It was a great Diwali week. While I managed to finish Brunelleschi’s Dome it was the first book based completely on architecture that I have read which is not a my study course book. I completely loved the one. Ross has a gift. But let’s go back little. I said it was a great beginning because I received an amazing gift! Bloomsbury India sent five bloggers (including me) tickets to watch Victoria and Abdul in theatres. What more could a history buff have asked for!
The movie is based on a book bearing the same name authored by Shrabani Basu. The book is an account of an extraordinary friendship. One between an empress and her mere servant. Queen Victoria was morbidly fat and lonely woman who craved for a genuine relationship all her life after the death of her beloved husband, Albert. Bearing nine children and having an entire household around her Victoria was still very lonely.
The movie opens with a scene in India where Abdul receives an order to travel to India and present a medal or Mohar to the queen of England and empress of India. Abdul finds it to be great honour and sets sail immediately. There is a slight hiccup though. There were supposed to be two of them of similar height but somehow the other man falls off an elephant at the last minute and a shorter guy has to accompany the Abdul. The movie begins with hilarious instances where the two men embark on a journey to meet the queen. The men find the English ways strange where both of them are called ‘the Hindus’ and the queen they should no meet eyes with is hardly regal.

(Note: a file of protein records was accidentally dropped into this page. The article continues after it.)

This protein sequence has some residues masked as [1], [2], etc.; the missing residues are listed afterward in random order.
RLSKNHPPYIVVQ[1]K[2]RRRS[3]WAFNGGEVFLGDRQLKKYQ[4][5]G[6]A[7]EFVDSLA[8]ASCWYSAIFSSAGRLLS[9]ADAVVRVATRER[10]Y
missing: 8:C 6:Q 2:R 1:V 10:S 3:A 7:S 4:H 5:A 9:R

Following are the scenes that deserve an ovation:
- When the little insecurities of Indians were portrayed in the movie. Two friends talking about English food containing sheep’s brain and pig’s blood.
- Victoria at the dining table at a formal lunch right in the beginning of the movie. Victoria enters the movie and sits on the dining table to be fed, constantly gobbling the food in front of her. The co-eaters are left hungry while plates of dishes replace one after the other in the dining room drama. Judy Dench at her best!
- The first picnic Victoria and Abdul take together and Victoria’s confession of an pointless life where the Queen implies that it was an extreme distress that those she loved and those that loved her have come and gone by but there she is going on and on and on. It was one of the many emotional moments in the book where one could feel the dread inside the queen. Abdul saves Victoria while talking about the importance of ‘Service’ and he did not seem to know it.
- Abdul being promoted to being the official ‘Munshi’. Him teaching Victoria Urdu – the language of the royals.
- The presentation of mango and outright rejection by the queen saying its off! The scene was innocently funny.
- When the future King threatens to declare the Queen of England insane and she breathes fire on the household.
Depiction of Victoria could not have been more epic. Judy Dench plays Victoria with amazing precision. Abdul strikes a chord with Victoria with his foreignness and ability to appease. The first half of the movie will keep your eyes glued to the screen. Both the actors in the movie are best at what they do. However, the second half of the book could not be saved by either of the talents. The second half of the movie fell flat. It became monotone and died eventually.
I enjoyed the movie nevertheless. It is definitely worth a watch for all the history lovers and those who enjoy great acting. I also got to meet two amazing bloggers in the meet. It was a great experience! Thank you Bloomsbury for making it memorable.
I intend to get my hands on the book soon!
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